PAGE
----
One fund's formula: put stock in women-run firms

Ingrid Dyott appreciates the fact that the mutual fund she helps manage, Neuberger Berman's Socially Responsive Fund, invests a good chunk of its assets into companies that treat women well.

While no studies indicate that firms with a more-than-average number of female executives perform better than their male-dominated counterparts, Ms. Dyott holds that a women-friendly environment is one sign of good corporate governance.

Companies that strive for diversity in their workplace, she says, have a competitive advantage by attracting and keeping talented workers of both sexes. In a tight labor market, talented employees will be "the first to leave," she notes, if the company lacks the right programs that allow employees a proper balance between work and family.

Certainly the emphasis of Dyott's New York-based fund on investing in socially responsible firms hasn't hurt its performance. "A great track record," says Shannon Zimmerman, an analyst at Morningstar Inc., a Chicago group that studies the mutual fund industry.

In 2002, a bad year for the stock market, shares of her $87 million Neuberger Berman fund (NBSR) fell 14.4 percent. That's down 7.6 percent less than the Standard & Poor's 500.

If an investor had put $10,000 into NBSR on Jan. 31, 1998, five years ago, the investment would be barely above water - worth $10,098 at the end of last month, with capital gains and dividends reinvested. That doesn't sound exciting. But it is better than the record of some 95 percent of the funds invested in companies with $1 billion or more in assets. Most have been battered by the dragged-out bear market.

Morningstar gives NBSR four out of five possible stars for its five-year performance.

Socially responsible funds, such as NBSR, generally won't invest in companies involved with alcohol, tobacco, weapons, gambling, or nuclear power. The investment "screens" they use, though, often vary. Altogether, some 230 socially responsible mutual funds operate in the United States. Together, they have about $150 billion in assets. Lipper, a New York firm that also tracks mutual funds, notes that socially responsible funds enjoyed net inflows of $1.5 billion last year. Other diversified equity funds posted outflows of nearly $10.5 billion.

The thinking behind socially responsible funds, as Dyott puts it, is that "good corporate citizenship is good business."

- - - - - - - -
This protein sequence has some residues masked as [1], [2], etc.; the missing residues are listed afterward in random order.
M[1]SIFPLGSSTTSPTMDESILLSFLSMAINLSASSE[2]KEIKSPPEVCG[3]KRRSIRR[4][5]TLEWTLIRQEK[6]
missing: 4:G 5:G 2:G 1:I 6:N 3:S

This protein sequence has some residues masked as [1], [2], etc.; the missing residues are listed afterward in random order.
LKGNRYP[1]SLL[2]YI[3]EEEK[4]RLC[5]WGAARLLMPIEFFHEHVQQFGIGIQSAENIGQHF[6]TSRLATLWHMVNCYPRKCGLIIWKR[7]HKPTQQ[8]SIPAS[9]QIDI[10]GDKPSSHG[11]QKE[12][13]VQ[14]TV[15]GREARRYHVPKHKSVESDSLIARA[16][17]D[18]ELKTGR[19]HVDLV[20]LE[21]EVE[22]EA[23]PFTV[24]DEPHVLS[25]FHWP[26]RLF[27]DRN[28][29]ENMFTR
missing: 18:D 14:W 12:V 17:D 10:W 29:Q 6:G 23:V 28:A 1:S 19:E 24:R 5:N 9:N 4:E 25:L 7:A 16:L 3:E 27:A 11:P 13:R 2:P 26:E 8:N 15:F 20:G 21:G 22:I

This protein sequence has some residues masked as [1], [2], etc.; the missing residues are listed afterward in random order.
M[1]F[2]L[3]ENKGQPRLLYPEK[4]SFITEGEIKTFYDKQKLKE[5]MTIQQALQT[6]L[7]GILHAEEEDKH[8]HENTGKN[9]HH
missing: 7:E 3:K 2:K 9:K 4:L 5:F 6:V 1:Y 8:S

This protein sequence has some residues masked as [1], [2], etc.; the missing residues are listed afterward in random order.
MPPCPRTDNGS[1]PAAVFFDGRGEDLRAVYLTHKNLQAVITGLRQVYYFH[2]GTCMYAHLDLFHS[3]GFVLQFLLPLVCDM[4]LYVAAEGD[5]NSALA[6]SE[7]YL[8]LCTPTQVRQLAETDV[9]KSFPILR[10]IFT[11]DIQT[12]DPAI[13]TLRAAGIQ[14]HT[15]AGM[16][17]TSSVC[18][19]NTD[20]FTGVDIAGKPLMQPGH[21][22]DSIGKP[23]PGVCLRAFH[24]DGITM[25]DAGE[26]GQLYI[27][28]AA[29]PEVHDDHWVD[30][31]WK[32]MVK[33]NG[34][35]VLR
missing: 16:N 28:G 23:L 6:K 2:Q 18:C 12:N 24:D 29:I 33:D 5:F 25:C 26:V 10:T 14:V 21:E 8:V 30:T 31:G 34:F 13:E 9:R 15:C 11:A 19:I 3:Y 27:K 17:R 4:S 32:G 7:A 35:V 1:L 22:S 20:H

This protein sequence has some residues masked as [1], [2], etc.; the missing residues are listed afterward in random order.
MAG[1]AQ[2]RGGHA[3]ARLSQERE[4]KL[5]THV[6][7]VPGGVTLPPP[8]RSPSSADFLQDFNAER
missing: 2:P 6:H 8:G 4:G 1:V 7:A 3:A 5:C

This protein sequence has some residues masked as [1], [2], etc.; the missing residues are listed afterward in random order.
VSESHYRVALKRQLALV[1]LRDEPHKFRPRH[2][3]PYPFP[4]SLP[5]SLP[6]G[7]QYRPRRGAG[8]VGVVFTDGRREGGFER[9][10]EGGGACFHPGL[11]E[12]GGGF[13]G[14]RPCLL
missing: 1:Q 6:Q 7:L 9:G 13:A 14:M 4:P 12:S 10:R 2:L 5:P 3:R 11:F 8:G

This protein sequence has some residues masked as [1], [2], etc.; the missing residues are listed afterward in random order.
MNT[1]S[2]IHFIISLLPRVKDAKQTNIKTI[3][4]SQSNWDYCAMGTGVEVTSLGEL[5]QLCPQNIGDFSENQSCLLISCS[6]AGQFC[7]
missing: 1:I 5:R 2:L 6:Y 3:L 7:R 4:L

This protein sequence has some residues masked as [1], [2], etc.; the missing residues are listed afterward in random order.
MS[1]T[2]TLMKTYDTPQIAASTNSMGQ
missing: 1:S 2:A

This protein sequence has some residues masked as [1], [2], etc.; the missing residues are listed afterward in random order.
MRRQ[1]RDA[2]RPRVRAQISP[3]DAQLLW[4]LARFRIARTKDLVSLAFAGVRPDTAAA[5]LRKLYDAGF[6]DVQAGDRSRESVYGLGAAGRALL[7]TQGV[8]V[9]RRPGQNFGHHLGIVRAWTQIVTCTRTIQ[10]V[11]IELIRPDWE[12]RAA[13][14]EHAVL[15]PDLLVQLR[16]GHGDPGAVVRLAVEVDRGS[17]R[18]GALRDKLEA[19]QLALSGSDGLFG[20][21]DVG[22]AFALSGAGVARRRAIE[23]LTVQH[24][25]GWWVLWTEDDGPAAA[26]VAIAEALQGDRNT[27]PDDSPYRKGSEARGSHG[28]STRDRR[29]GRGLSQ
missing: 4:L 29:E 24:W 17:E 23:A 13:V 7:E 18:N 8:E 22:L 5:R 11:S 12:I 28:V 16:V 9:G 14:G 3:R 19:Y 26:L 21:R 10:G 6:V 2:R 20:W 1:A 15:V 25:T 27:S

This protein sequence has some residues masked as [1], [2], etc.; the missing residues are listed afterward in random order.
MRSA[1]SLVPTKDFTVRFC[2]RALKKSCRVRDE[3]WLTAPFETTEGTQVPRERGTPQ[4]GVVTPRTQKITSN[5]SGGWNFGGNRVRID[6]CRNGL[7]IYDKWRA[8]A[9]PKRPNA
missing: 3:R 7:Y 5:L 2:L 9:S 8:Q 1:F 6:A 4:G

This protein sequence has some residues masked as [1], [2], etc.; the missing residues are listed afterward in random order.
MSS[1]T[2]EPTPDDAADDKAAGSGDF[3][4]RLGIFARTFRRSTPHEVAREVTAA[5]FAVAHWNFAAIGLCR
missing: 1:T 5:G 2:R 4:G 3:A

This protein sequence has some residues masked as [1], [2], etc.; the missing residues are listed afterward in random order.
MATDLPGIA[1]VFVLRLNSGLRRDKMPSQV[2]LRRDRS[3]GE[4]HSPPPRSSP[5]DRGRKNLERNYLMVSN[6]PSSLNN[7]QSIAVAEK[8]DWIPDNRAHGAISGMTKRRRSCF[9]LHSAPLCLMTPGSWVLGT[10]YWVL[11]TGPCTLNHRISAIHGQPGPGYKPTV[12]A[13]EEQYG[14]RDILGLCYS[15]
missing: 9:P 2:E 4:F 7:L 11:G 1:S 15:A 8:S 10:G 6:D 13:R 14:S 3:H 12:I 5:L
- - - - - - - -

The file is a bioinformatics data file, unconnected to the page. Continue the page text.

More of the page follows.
That thesis appears to hold up. A recent study by three professors at Maastricht University in the Netherlands of 103 German, British, and American "ethical" mutual funds found "little evidence" of significant differences in the returns between ethical and conventional funds for the 1990-2001 period. The study takes into account the riskiness of the various funds' stock investments.

The Dutch study squares with one by Morningstar, comparing the track record of 60 American socially responsible funds invested in domestic corporate stocks with comparable conventional funds. It found that both groups showed a 7.8 percent average annual return over the past 10 years. Over 15 years, though, nonsocially responsible funds came out ahead 10.2 percent to 9.3 percent.

Mr. Zimmerman blames this pattern on the relatively high average expense ratio of socially responsible funds - 1.4 percent a year versus 1.28 percent for conventional funds. Ethical funds not only must do standard financial research on corporations, but also must look at social behavior. "Over time, expenses eat away at the return," says Zimmerman.

Expenses at Dyott's fund amount to 1.17 percent, well below the average. That money is spent on selecting a relatively few 30 or so stocks for a "focused" portfolio.

First step, notes Dyott, is to review the 1,750 American companies with assets exceeding $1 billion. That number is reduced by more than 100 with a simple screen knocking off tobacco, alcohol, etc. Next comes detailed analysis of balance sheets and the market. Company managers are interviewed. These steps help narrow the list to firms seen as having potential to return 15 to 25 percent per year in the next three to five years.

Then Dyott steps in to examine the level of corporate responsibility of a firm. For instance, at Johnson & Johnson, a pharmaceuticals firm, 37.3 percent of officials and managers and 28 percent of its board are women. On average, only 12 percent of board members of firms in the Standard & Poor's 500 index are women.

Also, Johnson & Johnson is ranked by Fortune magazine as one of the 100 best companies to work for. Working Women magazine also rates it highly for its onsite day care and other programs helping working mothers.

Similar analysis also resulted in the stock of Keyspan, Target Corp., and UnitedHealth Group being added to NBSR's portfolio.

Keyspan, Dyott says, has a good environmental record that enables it to get through the regulatory process for new power generation in record speed. This saves the company money.

Zimmerman says NBSR's investment in Keyspan and other energy companies has helped the fund's performance in a time when energy companies are benefitting from the rise in oil and gas prices. The fund also tilted its purchases toward smaller companies, those closer to the $1 billion revenue level, and some of these did well in 2002.

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